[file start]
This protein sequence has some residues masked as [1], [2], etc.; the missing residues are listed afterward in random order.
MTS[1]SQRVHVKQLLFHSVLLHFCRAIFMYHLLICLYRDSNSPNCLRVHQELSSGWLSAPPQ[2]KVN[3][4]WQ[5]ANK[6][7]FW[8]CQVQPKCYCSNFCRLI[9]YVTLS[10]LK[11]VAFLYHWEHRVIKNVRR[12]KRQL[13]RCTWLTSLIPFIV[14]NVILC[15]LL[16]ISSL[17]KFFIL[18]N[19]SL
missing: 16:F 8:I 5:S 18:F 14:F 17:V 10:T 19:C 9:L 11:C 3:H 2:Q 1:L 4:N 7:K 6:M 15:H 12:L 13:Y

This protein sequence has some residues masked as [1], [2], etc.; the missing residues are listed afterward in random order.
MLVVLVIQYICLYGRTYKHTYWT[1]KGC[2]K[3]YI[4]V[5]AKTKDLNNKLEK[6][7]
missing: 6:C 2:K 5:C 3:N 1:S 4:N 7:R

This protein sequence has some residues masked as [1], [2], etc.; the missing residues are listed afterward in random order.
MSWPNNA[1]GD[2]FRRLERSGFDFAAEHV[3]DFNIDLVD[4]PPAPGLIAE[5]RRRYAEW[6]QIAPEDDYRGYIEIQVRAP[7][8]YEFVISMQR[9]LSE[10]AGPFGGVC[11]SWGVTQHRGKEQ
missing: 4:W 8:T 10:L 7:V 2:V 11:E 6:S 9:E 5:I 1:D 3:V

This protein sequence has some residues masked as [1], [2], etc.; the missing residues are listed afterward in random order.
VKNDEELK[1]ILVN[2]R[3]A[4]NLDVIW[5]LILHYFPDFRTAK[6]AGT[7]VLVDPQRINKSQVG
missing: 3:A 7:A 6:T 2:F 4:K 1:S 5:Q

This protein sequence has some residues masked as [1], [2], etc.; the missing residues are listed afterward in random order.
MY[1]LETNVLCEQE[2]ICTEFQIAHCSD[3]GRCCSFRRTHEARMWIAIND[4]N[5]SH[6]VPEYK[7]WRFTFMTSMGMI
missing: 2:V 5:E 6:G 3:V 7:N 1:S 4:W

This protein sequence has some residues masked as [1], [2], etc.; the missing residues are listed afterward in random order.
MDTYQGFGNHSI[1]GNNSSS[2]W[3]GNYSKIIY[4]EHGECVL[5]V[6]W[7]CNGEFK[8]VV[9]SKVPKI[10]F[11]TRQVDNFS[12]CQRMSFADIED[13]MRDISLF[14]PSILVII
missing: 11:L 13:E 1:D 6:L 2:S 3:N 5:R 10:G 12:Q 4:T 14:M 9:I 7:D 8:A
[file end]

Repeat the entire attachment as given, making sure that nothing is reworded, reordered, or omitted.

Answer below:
This protein sequence has some residues masked as [1], [2], etc.; the missing residues are listed afterward in random order.
MTS[1]SQRVHVKQLLFHSVLLHFCRAIFMYHLLICLYRDSNSPNCLRVHQELSSGWLSAPPQ[2]KVN[3][4]WQ[5]ANK[6][7]FW[8]CQVQPKCYCSNFCRLI[9]YVTLS[10]LK[11]VAFLYHWEHRVIKNVRR[12]KRQL[13]RCTWLTSLIPFIV[14]NVILC[15]LL[16]ISSL[17]KFFIL[18]N[19]SL
missing: 16:F 8:I 5:S 18:F 14:F 17:V 10:T 19:C 9:L 11:C 3:H 2:Q 1:L 4:N 7:K 6:M 15:H 12:L 13:Y

This protein sequence has some residues masked as [1], [2], etc.; the missing residues are listed afterward in random order.
MLVVLVIQYICLYGRTYKHTYWT[1]KGC[2]K[3]YI[4]V[5]AKTKDLNNKLEK[6][7]
missing: 6:C 2:K 5:C 3:N 1:S 4:N 7:R

This protein sequence has some residues masked as [1], [2], etc.; the missing residues are listed afterward in random order.
MSWPNNA[1]GD[2]FRRLERSGFDFAAEHV[3]DFNIDLVD[4]PPAPGLIAE[5]RRRYAEW[6]QIAPEDDYRGYIEIQVRAP[7][8]YEFVISMQR[9]LSE[10]AGPFGGVC[11]SWGVTQHRGKEQ
missing: 4:W 8:T 10:L 7:V 2:V 11:E 6:S 9:E 5:I 1:D 3:V

This protein sequence has some residues masked as [1], [2], etc.; the missing residues are listed afterward in random order.
VKNDEELK[1]ILVN[2]R[3]A[4]NLDVIW[5]LILHYFPDFRTAK[6]AGT[7]VLVDPQRINKSQVG
missing: 3:A 7:A 6:T 2:F 4:K 1:S 5:Q

This protein sequence has some residues masked as [1], [2], etc.; the missing residues are listed afterward in random order.
MY[1]LETNVLCEQE[2]ICTEFQIAHCSD[3]GRCCSFRRTHEARMWIAIND[4]N[5]SH[6]VPEYK[7]WRFTFMTSMGMI
missing: 2:V 5:E 6:G 3:V 7:N 1:S 4:W

This protein sequence has some residues masked as [1], [2], etc.; the missing residues are listed afterward in random order.
MDTYQGFGNHSI[1]GNNSSS[2]W[3]GNYSKIIY[4]EHGECVL[5]V[6]W[7]CNGEFK[8]VV[9]SKVPKI[10]F[11]TRQVDNFS[12]CQRMSFADIED[13]MRDISLF[14]PSILVII
missing: 11:L 13:E 1:D 6:L 2:S 3:N 5:R 10:G 12:Q 4:T 14:M 9:I 7:D 8:A